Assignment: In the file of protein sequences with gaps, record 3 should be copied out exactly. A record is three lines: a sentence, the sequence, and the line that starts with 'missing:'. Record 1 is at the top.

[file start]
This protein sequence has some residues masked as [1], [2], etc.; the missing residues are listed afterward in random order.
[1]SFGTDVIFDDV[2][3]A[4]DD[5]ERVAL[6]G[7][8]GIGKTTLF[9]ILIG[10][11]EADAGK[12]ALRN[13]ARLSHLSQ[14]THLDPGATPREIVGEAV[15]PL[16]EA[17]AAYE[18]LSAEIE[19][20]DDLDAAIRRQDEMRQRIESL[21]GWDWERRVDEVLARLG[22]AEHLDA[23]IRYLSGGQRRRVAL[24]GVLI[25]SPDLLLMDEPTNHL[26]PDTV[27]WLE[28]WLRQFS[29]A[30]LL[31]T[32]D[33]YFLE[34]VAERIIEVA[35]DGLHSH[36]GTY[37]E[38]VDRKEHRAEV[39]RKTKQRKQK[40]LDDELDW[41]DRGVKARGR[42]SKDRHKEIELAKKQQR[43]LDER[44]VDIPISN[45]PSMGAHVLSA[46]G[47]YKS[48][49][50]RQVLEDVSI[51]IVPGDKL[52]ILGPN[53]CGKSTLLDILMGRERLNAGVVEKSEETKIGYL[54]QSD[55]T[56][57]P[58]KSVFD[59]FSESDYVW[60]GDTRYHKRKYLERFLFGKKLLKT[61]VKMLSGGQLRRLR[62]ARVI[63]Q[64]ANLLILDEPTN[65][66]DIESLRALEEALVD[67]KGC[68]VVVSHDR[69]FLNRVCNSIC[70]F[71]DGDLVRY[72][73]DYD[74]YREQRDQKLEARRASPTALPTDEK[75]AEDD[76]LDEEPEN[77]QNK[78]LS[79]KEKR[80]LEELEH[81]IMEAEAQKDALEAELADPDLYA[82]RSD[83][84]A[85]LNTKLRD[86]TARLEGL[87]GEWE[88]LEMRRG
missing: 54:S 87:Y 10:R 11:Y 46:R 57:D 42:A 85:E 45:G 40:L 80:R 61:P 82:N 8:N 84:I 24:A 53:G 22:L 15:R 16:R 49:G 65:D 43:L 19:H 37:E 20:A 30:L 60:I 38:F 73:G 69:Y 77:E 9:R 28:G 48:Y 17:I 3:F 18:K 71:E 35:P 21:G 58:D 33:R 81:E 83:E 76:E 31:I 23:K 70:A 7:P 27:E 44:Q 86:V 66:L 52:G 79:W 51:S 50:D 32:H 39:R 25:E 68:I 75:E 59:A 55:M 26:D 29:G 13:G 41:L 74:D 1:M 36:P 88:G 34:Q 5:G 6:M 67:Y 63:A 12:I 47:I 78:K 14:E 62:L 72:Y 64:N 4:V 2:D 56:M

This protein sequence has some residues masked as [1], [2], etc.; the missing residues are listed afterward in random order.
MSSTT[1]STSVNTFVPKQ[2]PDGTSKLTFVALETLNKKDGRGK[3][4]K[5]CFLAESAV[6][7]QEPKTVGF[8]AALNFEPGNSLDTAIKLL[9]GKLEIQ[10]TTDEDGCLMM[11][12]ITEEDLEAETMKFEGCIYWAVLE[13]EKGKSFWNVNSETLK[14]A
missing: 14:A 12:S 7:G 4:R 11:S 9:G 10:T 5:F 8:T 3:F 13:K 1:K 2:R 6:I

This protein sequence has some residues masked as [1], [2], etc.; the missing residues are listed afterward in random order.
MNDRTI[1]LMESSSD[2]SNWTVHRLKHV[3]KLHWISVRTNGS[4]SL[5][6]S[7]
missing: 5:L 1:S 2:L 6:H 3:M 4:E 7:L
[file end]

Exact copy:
This protein sequence has some residues masked as [1], [2], etc.; the missing residues are listed afterward in random order.
MNDRTI[1]LMESSSD[2]SNWTVHRLKHV[3]KLHWISVRTNGS[4]SL[5][6]S[7]
missing: 5:L 1:S 2:L 6:H 3:M 4:E 7:L